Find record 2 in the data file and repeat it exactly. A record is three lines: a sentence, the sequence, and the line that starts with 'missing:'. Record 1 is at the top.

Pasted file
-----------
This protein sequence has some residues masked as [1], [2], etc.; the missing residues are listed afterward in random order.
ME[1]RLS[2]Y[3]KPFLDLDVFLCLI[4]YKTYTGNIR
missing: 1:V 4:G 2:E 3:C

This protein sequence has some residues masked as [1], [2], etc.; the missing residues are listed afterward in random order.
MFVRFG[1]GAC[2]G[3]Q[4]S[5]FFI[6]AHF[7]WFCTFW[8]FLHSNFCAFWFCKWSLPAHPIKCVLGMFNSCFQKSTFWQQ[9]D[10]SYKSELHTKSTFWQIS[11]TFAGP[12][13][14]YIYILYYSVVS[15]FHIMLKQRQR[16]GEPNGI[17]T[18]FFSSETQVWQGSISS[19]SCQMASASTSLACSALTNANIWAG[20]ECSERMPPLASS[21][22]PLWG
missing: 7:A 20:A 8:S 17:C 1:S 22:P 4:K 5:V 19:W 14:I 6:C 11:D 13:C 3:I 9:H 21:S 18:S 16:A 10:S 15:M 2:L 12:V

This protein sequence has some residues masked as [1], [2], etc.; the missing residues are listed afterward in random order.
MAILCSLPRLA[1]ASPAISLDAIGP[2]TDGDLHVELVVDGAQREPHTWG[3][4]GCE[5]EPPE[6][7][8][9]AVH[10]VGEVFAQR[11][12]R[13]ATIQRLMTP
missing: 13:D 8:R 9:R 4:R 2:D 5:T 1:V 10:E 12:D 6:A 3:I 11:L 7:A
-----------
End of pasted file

This protein sequence has some residues masked as [1], [2], etc.; the missing residues are listed afterward in random order.
MFVRFG[1]GAC[2]G[3]Q[4]S[5]FFI[6]AHF[7]WFCTFW[8]FLHSNFCAFWFCKWSLPAHPIKCVLGMFNSCFQKSTFWQQ[9]D[10]SYKSELHTKSTFWQIS[11]TFAGP[12][13][14]YIYILYYSVVS[15]FHIMLKQRQR[16]GEPNGI[17]T[18]FFSSETQVWQGSISS[19]SCQMASASTSLACSALTNANIWAG[20]ECSERMPPLASS[21][22]PLWG
missing: 7:A 20:A 8:S 17:C 1:S 22:P 4:K 5:V 19:W 14:I 6:C 11:D 13:C 3:I 9:H 21:S 18:S 16:A 10:S 15:M 2:L 12:V